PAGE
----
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PLOT STRUCTURE ANALYSIS
Although in the genre of mystery, this book uses complex literary tools to construct a sophisticated plot. Foreshadowing and irony are employed liberally, and the author reveals each characterís true past gradually so that the reader could imagine any one of the characters as the antagonist. Several Themes are explored, including guiltís effect on people. Finally, the plot has key turning points and a critical twist that add to the suspense and tension of this brilliant book.
Foreshadowing is a powerful tool used by the author to heighten suspense, gives clues to the plot, and build tension. One of the first examples of this literary tool is when a strange old man warns Blore in the first chapter that the judgment day is close at hand. This foreshadows Bloreís imminent death and the end of normalcy for all the characters on Indian Island.
Perhaps the most powerful foreshadowing used in the book is the introduction of the "Ten Little Indians" nursery rhyme. Vera Claythorne first discovers it in her room, and thinks it is nothing more than a clever connection to the name of the island, "Indian Island." But the reader knows better, as the rhyme describes how ten Indians are killed one by one until the last hangs himself and none are left.
From the title of the book, "And Then There Were None," the connection to the fate of the ten people on the island is obvious to the reader. Later in the plot when Vera discovers the black hook on her ceiling from which the seaweed that scared her must have hung, it gives her an uneasy feeling; this foreshadows the noose that will hang from the same hook at the end of the book, enticing Vera to end her own life.
Irony is used in the charactersí attempts to identify the murderer among themselves. For instance, it is ironic that as the other characters all discuss Emily Brent as the possible killer, she lies in another room already murdered. As Justice Wargrave asserts, it is only the dead who can be cleared of suspicion.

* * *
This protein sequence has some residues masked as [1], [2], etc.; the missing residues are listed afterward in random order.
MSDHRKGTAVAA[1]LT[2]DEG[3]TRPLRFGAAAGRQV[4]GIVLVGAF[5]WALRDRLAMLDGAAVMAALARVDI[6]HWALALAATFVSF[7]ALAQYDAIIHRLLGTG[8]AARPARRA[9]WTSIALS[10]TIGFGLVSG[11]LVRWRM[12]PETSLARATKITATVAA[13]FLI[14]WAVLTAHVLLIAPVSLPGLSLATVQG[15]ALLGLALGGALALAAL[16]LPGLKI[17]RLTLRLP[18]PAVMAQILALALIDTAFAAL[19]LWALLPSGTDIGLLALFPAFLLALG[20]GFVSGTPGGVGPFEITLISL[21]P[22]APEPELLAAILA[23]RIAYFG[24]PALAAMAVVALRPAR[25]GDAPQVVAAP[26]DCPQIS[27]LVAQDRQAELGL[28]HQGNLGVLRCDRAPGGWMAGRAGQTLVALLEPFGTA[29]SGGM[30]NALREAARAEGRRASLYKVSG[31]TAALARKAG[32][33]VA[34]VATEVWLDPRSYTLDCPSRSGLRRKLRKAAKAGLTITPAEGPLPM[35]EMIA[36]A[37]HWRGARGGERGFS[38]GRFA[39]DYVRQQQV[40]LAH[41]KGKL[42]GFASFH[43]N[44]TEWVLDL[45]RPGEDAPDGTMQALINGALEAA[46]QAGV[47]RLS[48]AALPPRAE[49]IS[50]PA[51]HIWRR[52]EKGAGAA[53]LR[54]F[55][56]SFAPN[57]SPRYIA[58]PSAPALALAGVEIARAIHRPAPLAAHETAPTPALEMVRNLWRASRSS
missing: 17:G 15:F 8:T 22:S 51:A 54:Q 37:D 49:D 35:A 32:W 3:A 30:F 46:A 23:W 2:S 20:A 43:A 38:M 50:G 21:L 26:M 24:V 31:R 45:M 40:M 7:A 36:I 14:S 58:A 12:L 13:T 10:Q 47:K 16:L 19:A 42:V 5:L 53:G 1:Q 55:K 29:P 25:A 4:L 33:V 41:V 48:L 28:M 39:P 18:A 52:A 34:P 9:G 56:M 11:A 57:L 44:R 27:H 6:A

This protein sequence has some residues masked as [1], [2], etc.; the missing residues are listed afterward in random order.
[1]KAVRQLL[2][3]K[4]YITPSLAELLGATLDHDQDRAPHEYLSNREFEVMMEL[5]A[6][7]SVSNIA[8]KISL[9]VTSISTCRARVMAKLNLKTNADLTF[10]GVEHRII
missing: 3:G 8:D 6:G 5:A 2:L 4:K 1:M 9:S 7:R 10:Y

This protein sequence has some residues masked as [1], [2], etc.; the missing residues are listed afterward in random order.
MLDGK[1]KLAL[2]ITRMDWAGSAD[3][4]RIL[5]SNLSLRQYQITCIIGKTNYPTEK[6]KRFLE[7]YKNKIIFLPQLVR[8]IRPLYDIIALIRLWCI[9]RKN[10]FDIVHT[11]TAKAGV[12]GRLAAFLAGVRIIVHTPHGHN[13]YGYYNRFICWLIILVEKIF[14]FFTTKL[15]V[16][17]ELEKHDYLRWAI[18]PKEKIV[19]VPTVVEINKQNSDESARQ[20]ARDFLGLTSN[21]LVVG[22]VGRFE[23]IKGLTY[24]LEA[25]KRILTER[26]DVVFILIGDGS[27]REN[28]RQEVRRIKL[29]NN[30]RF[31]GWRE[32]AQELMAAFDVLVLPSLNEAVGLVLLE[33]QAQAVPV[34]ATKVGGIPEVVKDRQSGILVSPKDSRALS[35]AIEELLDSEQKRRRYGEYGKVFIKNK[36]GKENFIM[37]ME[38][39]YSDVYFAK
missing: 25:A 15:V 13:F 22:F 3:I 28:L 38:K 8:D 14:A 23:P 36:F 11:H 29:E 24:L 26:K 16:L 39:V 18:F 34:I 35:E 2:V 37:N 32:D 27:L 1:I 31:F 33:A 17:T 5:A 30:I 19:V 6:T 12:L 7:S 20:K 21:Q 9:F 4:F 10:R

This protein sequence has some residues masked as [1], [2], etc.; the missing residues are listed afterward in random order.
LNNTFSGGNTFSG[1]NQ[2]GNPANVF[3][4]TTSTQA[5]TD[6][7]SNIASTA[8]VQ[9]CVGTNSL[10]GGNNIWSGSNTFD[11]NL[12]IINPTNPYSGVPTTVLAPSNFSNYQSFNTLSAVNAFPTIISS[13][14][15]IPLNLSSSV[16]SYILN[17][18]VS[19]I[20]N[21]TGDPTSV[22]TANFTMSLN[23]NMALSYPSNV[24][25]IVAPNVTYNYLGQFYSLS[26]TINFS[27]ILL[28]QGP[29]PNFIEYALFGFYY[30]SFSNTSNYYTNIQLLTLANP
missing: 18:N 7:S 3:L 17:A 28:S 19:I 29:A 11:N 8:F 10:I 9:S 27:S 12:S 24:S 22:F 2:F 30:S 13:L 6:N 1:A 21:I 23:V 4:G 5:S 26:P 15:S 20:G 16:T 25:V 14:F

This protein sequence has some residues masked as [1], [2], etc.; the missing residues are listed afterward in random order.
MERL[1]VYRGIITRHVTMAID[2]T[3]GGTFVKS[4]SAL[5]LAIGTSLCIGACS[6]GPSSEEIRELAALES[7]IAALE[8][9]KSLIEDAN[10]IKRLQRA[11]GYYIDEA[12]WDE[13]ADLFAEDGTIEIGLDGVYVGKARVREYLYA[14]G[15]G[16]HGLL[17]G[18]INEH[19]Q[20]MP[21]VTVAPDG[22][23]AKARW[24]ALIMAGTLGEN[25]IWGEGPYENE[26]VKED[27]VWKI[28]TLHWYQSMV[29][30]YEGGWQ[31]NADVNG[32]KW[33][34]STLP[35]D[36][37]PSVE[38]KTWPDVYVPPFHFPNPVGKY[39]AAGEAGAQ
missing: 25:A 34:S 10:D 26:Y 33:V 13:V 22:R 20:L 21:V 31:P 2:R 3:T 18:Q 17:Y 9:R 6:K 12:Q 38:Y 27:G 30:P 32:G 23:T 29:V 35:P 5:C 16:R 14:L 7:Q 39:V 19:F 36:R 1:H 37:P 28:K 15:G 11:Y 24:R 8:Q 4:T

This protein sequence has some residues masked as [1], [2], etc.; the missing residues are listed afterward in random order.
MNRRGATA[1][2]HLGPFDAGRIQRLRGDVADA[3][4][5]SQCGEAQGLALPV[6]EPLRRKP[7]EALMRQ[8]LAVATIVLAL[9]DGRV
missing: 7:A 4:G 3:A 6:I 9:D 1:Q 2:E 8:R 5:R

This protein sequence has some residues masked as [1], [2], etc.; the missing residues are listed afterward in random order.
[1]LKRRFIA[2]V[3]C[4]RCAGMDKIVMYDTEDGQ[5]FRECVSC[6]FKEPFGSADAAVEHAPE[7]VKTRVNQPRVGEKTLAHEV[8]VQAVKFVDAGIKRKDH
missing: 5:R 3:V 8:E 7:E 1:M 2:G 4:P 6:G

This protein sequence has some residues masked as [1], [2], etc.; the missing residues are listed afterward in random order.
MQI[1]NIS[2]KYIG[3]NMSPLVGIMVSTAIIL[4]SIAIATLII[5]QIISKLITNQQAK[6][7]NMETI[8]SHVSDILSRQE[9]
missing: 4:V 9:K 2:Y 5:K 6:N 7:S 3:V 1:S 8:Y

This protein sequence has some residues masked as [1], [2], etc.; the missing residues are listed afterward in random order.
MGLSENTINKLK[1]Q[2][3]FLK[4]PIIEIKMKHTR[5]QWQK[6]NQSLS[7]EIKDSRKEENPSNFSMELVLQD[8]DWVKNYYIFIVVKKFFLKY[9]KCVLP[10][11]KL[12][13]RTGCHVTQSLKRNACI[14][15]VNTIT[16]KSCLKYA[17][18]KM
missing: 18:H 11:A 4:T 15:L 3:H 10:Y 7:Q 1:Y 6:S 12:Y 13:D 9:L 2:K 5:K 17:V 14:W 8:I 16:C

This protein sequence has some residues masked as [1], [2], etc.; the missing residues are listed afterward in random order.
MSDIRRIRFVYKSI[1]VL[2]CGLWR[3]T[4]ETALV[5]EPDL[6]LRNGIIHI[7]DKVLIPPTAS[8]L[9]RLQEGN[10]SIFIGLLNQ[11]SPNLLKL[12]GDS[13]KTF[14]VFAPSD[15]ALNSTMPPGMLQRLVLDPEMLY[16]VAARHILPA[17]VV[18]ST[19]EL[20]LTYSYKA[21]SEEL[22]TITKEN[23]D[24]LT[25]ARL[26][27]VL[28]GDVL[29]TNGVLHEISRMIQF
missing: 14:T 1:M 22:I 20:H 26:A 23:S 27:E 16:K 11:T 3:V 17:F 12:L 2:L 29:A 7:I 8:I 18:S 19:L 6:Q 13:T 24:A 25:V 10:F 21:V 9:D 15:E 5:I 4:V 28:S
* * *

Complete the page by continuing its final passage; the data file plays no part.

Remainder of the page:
Later in the plot, Lombard and Vera discuss Blore as suspicious and dangerous, yet are shocked to discover his crushed body moments later. Finally, Lombard and Vera assume that the missing doctor must be the villain, only to find his drowned body together and realize one of the two of them has to be the murderer. This use of irony adds to the plotís suspense since it shows that the characters cannot escape their fate by reasoning out who the murderer is; they are always wrong in their guesses.
The author gradually builds each characterís past crime history for the reader; this entices the reader to read on and allows him/her to believe that each the characters are suspect of being the killer. The author builds suspense in the charactersí explanations of their alleged murders, for example. Lombardís admission of guilt in leaving the natives to starve and his lack of remorse is chilling, and Marstonís focus on his own inconvenience rather than regret for his accident victims is disturbing.
The characters also begin to view each other more accurately as more facts are revealed. Emily Brentís cold declaration that Mrs. Rogers must have been struck dead by Godís judgment changes everyoneís view of Miss Brent as a pious and harmless old woman. Blore paints the innocent- seeming Rogers as a husband concerned only with his own fate, willing to kill his wife to keep her quiet. Even while Lombard, Dr. Armstrong, and Blore are combing the island for the unknown killer, everyone continues to view each other suspiciously. The doctor doubts General Macarthurís sanity, Blore suspects Lombard for bringing a gun to the island, and Blore dislikes how furtively Rogers moved from being outside to tiptoeing around his dead wifeís bedroom.
In this way, the characters set the stage for the inevitable conclusion that one of them must be the murderer. In another revelation of character, the seaweed trick played on Vera is significant in that it shows just how troubled and obsessed she is with her past sin of drowning a young boy. The mere smell of the sea sends her into a trance, and she remembers the incident. Moreover, the enormity of her fear causes her to believe that seaweed on her neck is a human hand trying to harm her.